While perseverance isn't a guarantee of success, quitting is a guarantee of failure. It's the easy way out when the going gets tough. Few people quit at the bottom of the mountain; the prospect of making it to the peak sounds so glorious. It’s midway up when the breathing is hard, and the legs are tired, that people turn back. The ones who quit will never see the view, which is made all the better for the effort and discomfort experienced by those who got to the top. Unfortunately, too many people make the choice to quit.
To wit, nearly half of all marriages end in divorce. When a friend who recently celebrated his 50th wedding anniversary was asked what his secret was, he gave a simple, two-word answer: Don’t leave. Similarly, roughly half of all businesses fail in their first five years. The most common reason given is running out of money. But is that really it? Great business successes from Henry Ford to H. J. Heinz to Walt Disney to Tony Robbins to Donald Trump went through bankruptcy or other major financial disasters. They would all have ended as footnotes of failure if they had quit at the nadir of their businesses, as many do.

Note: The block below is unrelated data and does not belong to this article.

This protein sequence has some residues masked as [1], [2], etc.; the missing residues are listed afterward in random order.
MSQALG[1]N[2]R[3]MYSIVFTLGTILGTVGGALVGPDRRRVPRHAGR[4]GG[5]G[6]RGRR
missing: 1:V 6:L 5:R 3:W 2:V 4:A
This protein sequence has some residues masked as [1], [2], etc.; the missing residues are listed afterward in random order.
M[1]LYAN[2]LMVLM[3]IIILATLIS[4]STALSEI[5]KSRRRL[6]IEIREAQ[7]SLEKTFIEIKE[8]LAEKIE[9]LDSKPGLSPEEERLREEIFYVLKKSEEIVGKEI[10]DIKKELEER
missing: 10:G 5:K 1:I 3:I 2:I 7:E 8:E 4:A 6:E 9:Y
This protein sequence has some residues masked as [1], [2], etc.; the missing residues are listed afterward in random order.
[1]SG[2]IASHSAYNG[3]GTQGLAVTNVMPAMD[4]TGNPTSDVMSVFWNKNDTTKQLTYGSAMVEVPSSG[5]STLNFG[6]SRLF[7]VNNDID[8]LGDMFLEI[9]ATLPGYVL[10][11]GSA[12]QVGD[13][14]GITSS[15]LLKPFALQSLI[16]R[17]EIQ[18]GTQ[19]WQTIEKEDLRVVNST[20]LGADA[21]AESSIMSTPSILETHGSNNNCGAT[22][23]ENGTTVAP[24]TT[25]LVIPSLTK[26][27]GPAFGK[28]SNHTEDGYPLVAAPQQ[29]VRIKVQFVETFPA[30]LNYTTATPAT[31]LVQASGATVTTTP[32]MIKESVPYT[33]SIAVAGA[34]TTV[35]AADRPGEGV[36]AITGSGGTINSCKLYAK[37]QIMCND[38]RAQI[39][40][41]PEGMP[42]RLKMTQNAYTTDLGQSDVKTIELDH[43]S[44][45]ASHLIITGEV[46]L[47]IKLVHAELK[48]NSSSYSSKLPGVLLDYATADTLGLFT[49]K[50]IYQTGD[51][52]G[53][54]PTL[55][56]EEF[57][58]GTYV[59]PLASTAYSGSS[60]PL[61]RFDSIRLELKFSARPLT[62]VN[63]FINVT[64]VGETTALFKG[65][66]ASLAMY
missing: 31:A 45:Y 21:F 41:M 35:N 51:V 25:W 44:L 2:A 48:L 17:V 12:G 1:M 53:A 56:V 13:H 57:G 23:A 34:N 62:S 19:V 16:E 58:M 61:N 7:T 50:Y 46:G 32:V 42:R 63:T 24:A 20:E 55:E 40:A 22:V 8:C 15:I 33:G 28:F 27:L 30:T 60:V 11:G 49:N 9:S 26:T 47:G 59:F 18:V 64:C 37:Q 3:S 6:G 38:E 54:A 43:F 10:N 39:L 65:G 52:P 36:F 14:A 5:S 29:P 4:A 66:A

So, what’s the difference? As kids we used to say Winners never quit and quitters never win. We said it so often as to be cliché, robbing it of its meaning and true profundity. The question is, how do we keep from quitting? The answer is character; not as it’s defined in the dictionary, which sounds more like personality, but in the sense of who we choose to be by the decisions we make. And we make those decisions in advance: When I am knocked down I will get back up and keep fighting! It’s really that simple.
Persistence and perseverance may not be the total answer to success, but they are a critical ingredient. When we make the commitment, put our backs against the wall and burn the boats*, that’s when the action starts.
*"Burn the boats!" is the order Hernando Cortés gave to prevent his men from deserting during his conquest of the Aztec empire in 1519.